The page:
We're getting oh-so-much closer to Vegan Pizza Day and my mouth is watering! Three days of blogging about pizza crusts, sauces and toppings has definitely inspired a fierce pizza hunger deep in my belly. I thought about eating pizza last night but I decided to delay my gratification until the big day. I've got that much self-restraint.
The pizza-centric topic for today's post is methods. There is, you know, more than one way to
In the oven:
This is the most common at-home pizza method, no doubt. The temperature setting depends largely on the type of dough (anywhere from 375-450) and the length of time is typically in the 12-15 minute range. The big decision to make when baking pizza in your oven is what to bake the pizza on. Pizza stones, unglazed terracotta tiles (a la Alton Brown) and baking sheets are all good options. Stones and tiles really require the ownership of a good pizza peel and since I don't have one, I've always used a baking sheet or just slapped the pizza straight on the oven rack.
On the stovetop:
Recently, in a fit of impatience, I discovered that I could successfully bake a pizza on my stovetop. I used my trusty cast iron skillet (and lid). How did I pull it off? Read the original post for the deets.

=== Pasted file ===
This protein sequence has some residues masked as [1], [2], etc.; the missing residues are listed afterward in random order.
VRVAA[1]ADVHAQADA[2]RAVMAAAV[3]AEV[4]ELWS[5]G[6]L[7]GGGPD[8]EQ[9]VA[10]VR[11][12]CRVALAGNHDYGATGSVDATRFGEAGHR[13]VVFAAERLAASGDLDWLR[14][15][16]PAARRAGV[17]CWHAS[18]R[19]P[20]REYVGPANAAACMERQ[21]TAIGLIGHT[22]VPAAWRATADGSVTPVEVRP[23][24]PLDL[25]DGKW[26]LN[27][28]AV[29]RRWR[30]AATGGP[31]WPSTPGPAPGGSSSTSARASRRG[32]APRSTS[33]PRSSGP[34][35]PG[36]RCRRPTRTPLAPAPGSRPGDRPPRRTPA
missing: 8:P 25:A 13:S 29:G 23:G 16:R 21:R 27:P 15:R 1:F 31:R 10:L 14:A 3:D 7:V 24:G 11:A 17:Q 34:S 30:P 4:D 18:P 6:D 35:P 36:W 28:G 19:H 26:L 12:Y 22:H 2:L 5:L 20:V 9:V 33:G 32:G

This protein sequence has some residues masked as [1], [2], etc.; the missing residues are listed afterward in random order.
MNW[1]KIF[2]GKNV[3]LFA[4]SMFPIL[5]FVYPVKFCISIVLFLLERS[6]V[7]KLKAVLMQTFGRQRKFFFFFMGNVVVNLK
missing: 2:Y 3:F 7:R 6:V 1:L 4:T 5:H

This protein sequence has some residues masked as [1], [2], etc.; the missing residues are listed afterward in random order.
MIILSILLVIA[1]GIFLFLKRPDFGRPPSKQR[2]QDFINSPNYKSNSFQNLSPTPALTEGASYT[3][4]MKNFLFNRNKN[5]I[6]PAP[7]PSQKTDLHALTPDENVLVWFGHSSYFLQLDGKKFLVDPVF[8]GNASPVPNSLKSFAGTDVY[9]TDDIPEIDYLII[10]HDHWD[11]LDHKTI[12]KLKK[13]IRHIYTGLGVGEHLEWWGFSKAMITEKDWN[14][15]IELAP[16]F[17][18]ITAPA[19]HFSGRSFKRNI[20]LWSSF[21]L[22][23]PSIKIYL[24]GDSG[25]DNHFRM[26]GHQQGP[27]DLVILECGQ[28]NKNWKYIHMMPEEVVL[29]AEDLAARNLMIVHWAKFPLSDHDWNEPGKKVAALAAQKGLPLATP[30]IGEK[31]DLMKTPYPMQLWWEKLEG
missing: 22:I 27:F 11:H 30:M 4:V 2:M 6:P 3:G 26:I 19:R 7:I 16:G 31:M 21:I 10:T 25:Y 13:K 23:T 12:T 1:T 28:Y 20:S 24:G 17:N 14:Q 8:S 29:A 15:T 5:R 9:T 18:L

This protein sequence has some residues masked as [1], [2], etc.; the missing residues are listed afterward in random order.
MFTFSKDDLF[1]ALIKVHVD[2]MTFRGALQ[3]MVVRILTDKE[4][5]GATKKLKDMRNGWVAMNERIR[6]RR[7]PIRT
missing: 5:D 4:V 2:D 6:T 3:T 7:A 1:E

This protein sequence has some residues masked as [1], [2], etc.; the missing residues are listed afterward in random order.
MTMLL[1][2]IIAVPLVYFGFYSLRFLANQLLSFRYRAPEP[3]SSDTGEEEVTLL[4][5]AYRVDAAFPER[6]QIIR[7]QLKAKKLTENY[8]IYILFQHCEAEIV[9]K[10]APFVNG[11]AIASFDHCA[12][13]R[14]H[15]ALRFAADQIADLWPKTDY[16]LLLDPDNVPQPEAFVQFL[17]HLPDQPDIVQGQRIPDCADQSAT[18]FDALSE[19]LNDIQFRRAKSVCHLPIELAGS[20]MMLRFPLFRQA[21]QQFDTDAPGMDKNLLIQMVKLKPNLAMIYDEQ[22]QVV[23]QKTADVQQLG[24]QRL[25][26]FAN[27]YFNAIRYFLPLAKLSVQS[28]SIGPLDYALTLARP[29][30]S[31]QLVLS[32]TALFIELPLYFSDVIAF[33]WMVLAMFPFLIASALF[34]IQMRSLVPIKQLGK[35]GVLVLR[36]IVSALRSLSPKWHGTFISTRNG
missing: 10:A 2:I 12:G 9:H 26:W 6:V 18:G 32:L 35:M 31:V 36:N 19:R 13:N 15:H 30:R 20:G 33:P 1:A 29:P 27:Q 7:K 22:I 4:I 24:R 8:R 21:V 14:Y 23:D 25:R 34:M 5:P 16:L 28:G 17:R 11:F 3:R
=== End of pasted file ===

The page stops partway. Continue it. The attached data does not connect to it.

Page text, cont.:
On a grill:
I must confess that I've never actually cooked pizza on a grill but I've seen it done (and consumed the delicious results) may times. Ashley & Stephen have a terrified post on Grilled Pizza Basics and their Pumpkin Pizza Dough is a perfect match for this method. You can also find books on the subject like Pizza: Grill It, Bake It, Love It!.
Over an open fire:
I've had good success making pizza while car camping. Camping + pizza + toasted vegan marshmallows = complete heaven, if you ask me. There are two ways of accomplishing this seemingly impossible feat:
1. Use a grill grate.
2. Bring a cast iron skillet.
Whichever method you choose, there is one important key to success when baking pizza over an open fire. That is, simply, don't use the open fire! Instead, rake some super hot coals to the side and place your pizza-making-apparatus over those. This is a good rule when cooking anything over a fire but the last thing you want is the bottom of your crust to be burned while the top is still doughy! Pizza fail!
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